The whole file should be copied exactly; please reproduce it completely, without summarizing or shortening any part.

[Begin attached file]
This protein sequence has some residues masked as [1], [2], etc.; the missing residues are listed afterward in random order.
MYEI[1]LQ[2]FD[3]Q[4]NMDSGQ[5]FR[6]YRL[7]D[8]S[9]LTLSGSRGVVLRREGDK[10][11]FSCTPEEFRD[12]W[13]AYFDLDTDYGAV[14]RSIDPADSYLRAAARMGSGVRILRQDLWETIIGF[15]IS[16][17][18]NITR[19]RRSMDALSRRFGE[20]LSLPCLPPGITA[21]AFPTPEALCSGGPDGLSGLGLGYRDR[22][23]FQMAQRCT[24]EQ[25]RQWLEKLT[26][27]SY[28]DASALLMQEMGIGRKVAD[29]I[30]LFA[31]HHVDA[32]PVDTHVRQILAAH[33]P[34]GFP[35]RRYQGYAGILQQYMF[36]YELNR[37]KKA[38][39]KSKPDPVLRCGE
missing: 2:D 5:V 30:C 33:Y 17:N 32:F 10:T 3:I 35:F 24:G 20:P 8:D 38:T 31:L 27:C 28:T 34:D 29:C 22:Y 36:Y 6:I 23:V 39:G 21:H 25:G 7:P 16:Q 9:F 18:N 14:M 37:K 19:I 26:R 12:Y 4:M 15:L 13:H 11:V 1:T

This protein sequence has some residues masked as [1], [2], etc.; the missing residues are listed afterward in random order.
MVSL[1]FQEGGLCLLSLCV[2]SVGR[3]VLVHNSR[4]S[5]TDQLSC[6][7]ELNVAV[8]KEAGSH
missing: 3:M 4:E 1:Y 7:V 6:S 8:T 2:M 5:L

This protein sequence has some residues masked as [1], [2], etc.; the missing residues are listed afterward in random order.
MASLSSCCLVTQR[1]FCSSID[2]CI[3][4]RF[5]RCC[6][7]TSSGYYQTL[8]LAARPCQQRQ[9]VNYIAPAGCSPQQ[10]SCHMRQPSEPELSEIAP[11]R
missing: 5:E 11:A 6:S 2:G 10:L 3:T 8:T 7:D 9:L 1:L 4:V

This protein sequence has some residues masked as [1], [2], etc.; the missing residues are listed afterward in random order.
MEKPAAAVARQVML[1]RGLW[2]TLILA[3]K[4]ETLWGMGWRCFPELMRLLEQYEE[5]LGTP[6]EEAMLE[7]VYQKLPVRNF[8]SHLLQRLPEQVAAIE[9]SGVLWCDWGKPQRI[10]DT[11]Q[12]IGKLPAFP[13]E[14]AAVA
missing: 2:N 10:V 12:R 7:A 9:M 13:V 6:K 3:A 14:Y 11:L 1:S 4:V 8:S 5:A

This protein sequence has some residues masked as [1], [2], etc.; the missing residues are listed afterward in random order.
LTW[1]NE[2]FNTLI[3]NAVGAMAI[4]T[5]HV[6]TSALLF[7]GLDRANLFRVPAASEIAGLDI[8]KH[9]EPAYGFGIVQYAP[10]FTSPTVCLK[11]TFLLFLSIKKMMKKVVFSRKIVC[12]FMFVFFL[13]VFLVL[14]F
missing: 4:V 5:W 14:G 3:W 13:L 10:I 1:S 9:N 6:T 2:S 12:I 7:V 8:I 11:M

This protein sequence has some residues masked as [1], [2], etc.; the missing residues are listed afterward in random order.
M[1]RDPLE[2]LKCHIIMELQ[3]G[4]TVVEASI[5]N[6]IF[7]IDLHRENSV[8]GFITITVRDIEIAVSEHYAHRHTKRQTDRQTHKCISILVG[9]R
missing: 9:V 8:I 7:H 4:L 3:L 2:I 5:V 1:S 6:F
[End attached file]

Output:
This protein sequence has some residues masked as [1], [2], etc.; the missing residues are listed afterward in random order.
MYEI[1]LQ[2]FD[3]Q[4]NMDSGQ[5]FR[6]YRL[7]D[8]S[9]LTLSGSRGVVLRREGDK[10][11]FSCTPEEFRD[12]W[13]AYFDLDTDYGAV[14]RSIDPADSYLRAAARMGSGVRILRQDLWETIIGF[15]IS[16][17][18]NITR[19]RRSMDALSRRFGE[20]LSLPCLPPGITA[21]AFPTPEALCSGGPDGLSGLGLGYRDR[22][23]FQMAQRCT[24]EQ[25]RQWLEKLT[26][27]SY[28]DASALLMQEMGIGRKVAD[29]I[30]LFA[31]HHVDA[32]PVDTHVRQILAAH[33]P[34]GFP[35]RRYQGYAGILQQYMF[36]YELNR[37]KKA[38][39]KSKPDPVLRCGE
missing: 2:D 5:V 30:C 33:Y 17:N 32:F 10:T 3:I 35:F 24:G 20:P 8:D 38:T 31:L 27:C 28:T 34:D 29:C 22:Y 36:Y 6:I 23:V 39:G 21:H 25:G 7:P 16:Q 9:F 18:N 14:M 37:K 19:I 26:R 12:Y 4:M 15:L 13:H 11:V 1:T

This protein sequence has some residues masked as [1], [2], etc.; the missing residues are listed afterward in random order.
MVSL[1]FQEGGLCLLSLCV[2]SVGR[3]VLVHNSR[4]S[5]TDQLSC[6][7]ELNVAV[8]KEAGSH
missing: 3:M 4:E 1:Y 7:V 6:S 8:T 2:M 5:L

This protein sequence has some residues masked as [1], [2], etc.; the missing residues are listed afterward in random order.
MASLSSCCLVTQR[1]FCSSID[2]CI[3][4]RF[5]RCC[6][7]TSSGYYQTL[8]LAARPCQQRQ[9]VNYIAPAGCSPQQ[10]SCHMRQPSEPELSEIAP[11]R
missing: 5:E 11:A 6:S 2:G 10:L 3:T 8:T 7:D 9:L 1:L 4:V

This protein sequence has some residues masked as [1], [2], etc.; the missing residues are listed afterward in random order.
MEKPAAAVARQVML[1]RGLW[2]TLILA[3]K[4]ETLWGMGWRCFPELMRLLEQYEE[5]LGTP[6]EEAMLE[7]VYQKLPVRNF[8]SHLLQRLPEQVAAIE[9]SGVLWCDWGKPQRI[10]DT[11]Q[12]IGKLPAFP[13]E[14]AAVA
missing: 2:N 10:V 12:R 7:A 9:M 13:V 6:K 3:A 14:Y 11:L 1:S 4:V 8:S 5:A

This protein sequence has some residues masked as [1], [2], etc.; the missing residues are listed afterward in random order.
LTW[1]NE[2]FNTLI[3]NAVGAMAI[4]T[5]HV[6]TSALLF[7]GLDRANLFRVPAASEIAGLDI[8]KH[9]EPAYGFGIVQYAP[10]FTSPTVCLK[11]TFLLFLSIKKMMKKVVFSRKIVC[12]FMFVFFL[13]VFLVL[14]F
missing: 4:V 5:W 14:G 3:W 13:L 10:I 1:S 9:N 6:T 2:S 12:I 7:V 8:I 11:M

This protein sequence has some residues masked as [1], [2], etc.; the missing residues are listed afterward in random order.
M[1]RDPLE[2]LKCHIIMELQ[3]G[4]TVVEASI[5]N[6]IF[7]IDLHRENSV[8]GFITITVRDIEIAVSEHYAHRHTKRQTDRQTHKCISILVG[9]R
missing: 9:V 8:I 7:H 4:L 3:L 2:I 5:V 1:S 6:F